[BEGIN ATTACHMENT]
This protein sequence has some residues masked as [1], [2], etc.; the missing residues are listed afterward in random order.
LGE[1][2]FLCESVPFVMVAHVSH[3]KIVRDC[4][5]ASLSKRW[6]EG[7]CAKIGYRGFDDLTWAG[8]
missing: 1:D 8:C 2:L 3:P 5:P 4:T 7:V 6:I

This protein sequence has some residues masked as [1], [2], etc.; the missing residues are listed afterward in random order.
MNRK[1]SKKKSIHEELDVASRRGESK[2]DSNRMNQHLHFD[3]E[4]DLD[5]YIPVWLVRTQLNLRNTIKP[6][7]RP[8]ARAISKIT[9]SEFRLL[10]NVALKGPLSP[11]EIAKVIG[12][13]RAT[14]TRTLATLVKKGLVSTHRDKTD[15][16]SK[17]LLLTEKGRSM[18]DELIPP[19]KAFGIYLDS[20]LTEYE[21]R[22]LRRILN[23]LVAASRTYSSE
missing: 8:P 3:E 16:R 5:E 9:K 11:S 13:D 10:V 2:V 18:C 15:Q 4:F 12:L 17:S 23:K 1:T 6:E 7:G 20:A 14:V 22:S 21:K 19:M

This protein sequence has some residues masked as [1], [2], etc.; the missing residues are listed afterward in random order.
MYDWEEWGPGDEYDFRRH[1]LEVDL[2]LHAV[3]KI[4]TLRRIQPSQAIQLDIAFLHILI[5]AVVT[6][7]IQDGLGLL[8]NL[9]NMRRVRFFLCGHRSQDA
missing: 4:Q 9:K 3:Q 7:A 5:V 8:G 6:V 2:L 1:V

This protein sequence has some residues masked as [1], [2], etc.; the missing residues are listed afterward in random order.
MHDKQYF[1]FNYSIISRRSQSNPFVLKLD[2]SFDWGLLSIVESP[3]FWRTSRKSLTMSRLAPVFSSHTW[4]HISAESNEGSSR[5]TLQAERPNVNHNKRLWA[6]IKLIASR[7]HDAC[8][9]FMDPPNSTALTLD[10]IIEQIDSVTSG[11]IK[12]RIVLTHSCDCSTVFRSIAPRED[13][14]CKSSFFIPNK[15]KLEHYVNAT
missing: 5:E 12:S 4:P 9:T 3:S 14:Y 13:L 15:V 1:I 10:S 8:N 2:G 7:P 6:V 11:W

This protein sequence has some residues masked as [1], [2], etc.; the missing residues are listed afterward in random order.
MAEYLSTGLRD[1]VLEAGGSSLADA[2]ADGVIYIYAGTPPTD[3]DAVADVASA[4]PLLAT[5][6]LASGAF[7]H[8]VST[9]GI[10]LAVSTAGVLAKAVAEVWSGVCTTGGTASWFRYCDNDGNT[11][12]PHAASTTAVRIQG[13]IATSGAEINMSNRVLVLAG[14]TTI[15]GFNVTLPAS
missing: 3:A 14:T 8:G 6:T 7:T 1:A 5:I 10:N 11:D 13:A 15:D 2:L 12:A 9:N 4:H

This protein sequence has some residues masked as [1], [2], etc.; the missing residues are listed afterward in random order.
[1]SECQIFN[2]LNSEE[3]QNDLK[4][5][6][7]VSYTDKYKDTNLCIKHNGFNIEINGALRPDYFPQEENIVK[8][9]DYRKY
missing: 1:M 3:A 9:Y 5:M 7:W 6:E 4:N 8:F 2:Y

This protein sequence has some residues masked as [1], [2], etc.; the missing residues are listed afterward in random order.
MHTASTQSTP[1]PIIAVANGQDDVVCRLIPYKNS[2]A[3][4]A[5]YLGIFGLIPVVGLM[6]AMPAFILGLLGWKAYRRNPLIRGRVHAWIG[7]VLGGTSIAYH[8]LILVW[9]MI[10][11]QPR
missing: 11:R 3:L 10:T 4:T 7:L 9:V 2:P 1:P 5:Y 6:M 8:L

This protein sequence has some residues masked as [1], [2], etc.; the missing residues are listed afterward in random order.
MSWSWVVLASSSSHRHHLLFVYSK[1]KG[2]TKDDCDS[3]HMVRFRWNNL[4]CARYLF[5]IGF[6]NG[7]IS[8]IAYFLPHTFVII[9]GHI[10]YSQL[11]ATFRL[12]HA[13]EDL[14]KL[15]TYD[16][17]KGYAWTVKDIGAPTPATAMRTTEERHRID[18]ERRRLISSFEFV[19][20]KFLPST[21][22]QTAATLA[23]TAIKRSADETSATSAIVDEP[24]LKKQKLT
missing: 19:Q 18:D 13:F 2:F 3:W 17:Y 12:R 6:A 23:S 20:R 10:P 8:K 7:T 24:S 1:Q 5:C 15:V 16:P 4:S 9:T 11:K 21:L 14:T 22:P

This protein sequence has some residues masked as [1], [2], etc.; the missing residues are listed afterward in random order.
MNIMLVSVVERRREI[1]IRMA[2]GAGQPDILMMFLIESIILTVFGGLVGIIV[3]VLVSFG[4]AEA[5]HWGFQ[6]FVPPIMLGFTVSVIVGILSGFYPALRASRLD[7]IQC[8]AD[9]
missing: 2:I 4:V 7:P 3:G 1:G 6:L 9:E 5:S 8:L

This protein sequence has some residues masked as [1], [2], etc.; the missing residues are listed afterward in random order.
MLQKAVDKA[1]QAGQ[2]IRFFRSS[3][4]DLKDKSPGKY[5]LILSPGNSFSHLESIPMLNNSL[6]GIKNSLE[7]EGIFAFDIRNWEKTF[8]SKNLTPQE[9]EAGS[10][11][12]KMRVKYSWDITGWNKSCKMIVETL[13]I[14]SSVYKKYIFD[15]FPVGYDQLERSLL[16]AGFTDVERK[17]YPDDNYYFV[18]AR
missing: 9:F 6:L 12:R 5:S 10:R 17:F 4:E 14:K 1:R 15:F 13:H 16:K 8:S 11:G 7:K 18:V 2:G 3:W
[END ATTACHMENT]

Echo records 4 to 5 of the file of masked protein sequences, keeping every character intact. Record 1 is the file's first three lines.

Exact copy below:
This protein sequence has some residues masked as [1], [2], etc.; the missing residues are listed afterward in random order.
MHDKQYF[1]FNYSIISRRSQSNPFVLKLD[2]SFDWGLLSIVESP[3]FWRTSRKSLTMSRLAPVFSSHTW[4]HISAESNEGSSR[5]TLQAERPNVNHNKRLWA[6]IKLIASR[7]HDAC[8][9]FMDPPNSTALTLD[10]IIEQIDSVTSG[11]IK[12]RIVLTHSCDCSTVFRSIAPRED[13][14]CKSSFFIPNK[15]KLEHYVNAT
missing: 5:E 12:S 4:P 9:T 3:S 14:Y 13:L 15:V 1:I 10:S 8:N 2:G 7:P 6:V 11:W

This protein sequence has some residues masked as [1], [2], etc.; the missing residues are listed afterward in random order.
MAEYLSTGLRD[1]VLEAGGSSLADA[2]ADGVIYIYAGTPPTD[3]DAVADVASA[4]PLLAT[5][6]LASGAF[7]H[8]VST[9]GI[10]LAVSTAGVLAKAVAEVWSGVCTTGGTASWFRYCDNDGNT[11][12]PHAASTTAVRIQG[13]IATSGAEINMSNRVLVLAG[14]TTI[15]GFNVTLPAS
missing: 3:A 14:T 8:G 6:T 7:T 1:A 5:I 10:N 11:D 13:A 15:D 2:L 12:A 9:N 4:H